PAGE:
The EPA starts its effort to protect public health and the environment by understanding the problem it is trying to fix. This means: collecting data on what pollution exists, such as by placing air quality monitors in communities or seeking emissions testing from factories; researching how that pollution affects humans and the environment, including laboratory work on health effects, reviewing the scientific literature, and getting expert advice from leading scientists; and analyzing all of the information to form a complete understanding of the challenge.
Second, the agency seeks to understand what solutions exist for the problem. This includes: studying technologies to reduce or counteract pollution, such as devices that can be added to a smokestack or a vehicle to reduce smog and soot; meeting with a broadly inclusive group of the public, stakeholders and interested parties, including the polluting industry facing potential emissions reduction requirements as well as the people suffering the effects of pollution; and considering the full range of ways to address the problem, while also weighing the consequences of certain options, like the effect on jobs or on other types of pollution.
Third, the EPA designs a program that will address the problem as completely as possible while causing as little disruption as necessary. This process starts with careful consideration of what the law authorizes the EPA to do – for example, the Clean Air Act treats factories and cars very differently. Through this, the EPA analyzes different regulatory schemes and seeks public input about how well they would address the pollution problem and what effect they would have on other pollution or on the economy. After receiving as much input as possible and analyzing the feasible options, the EPA will select a regulatory scheme that protects public health and instructs polluters about what they must do.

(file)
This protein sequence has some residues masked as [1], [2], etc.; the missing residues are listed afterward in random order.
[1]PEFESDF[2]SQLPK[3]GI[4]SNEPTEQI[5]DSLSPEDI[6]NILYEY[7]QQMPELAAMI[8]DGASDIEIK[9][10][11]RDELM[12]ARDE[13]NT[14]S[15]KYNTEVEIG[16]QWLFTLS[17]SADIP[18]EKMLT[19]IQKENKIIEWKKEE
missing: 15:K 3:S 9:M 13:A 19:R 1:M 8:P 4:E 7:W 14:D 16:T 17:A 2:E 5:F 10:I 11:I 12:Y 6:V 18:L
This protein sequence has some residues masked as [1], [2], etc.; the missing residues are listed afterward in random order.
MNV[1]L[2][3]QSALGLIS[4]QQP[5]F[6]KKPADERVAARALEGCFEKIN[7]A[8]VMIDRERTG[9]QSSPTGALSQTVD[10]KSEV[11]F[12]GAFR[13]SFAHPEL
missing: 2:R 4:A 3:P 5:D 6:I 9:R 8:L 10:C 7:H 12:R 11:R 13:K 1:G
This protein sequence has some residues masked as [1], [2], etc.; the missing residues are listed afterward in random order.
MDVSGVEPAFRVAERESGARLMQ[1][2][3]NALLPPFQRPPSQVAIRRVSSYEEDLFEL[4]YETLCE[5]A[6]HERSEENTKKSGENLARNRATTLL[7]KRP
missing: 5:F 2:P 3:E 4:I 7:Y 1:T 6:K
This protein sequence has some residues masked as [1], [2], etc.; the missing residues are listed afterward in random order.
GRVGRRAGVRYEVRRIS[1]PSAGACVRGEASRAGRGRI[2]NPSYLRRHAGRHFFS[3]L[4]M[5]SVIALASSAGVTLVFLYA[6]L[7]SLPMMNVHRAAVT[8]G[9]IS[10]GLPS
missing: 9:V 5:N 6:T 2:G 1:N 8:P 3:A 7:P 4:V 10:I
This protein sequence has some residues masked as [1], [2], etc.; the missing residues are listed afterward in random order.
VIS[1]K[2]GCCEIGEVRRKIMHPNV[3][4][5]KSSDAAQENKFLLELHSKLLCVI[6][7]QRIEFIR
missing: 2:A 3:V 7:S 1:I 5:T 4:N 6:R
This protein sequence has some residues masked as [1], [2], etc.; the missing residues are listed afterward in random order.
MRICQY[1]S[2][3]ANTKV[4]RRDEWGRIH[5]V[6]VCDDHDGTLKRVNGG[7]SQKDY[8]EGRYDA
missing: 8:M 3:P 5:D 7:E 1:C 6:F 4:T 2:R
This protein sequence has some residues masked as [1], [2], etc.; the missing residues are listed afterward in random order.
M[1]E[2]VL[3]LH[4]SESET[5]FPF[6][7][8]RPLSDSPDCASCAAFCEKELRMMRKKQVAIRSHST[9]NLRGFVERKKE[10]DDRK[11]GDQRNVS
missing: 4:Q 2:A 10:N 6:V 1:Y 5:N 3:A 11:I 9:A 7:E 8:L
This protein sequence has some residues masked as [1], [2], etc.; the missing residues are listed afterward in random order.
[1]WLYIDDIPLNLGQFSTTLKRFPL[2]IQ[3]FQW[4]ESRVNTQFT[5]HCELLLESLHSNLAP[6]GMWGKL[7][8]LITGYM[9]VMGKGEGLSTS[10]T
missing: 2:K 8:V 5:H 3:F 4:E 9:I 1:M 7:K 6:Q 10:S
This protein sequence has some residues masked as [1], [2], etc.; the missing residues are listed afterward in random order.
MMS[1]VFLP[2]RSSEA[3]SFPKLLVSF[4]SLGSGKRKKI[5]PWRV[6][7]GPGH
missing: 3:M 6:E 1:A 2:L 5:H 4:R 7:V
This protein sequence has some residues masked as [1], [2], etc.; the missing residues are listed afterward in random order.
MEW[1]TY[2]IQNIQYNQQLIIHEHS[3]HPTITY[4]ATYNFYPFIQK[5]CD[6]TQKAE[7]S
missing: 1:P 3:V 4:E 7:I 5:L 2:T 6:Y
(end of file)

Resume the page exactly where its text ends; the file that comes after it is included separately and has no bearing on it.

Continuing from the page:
Fourth, the EPA has to make sure that polluters follow the rules – and actually achieve the emissions reductions required – if the public is to benefit as intended. That means continuing to collect information as in the first step, and when necessary take steps with polluters to correct deficiencies – up to and including bringing enforcement actions.
Tying all this together is the public’s entitlement to learn, in detail, what actions the EPA is proposing, then to comment on the proposed rule and its requirements, and then to see the EPA’s full response to the questions, concerns and suggestions made in those comments by way of EPA’s fully laying out the data, analysis and arguments needed to justify the final rule the EPA issues.
If the EPA fails to undertake or complete these steps in a timely way when laws like the Clean Air Act or Clean Water Act mandate that it take action, the public can hold the agency accountable by taking the agency to court, where almost invariably judges order the EPA to meet a schedule – unless the agency and the litigants agree on a schedule themselves.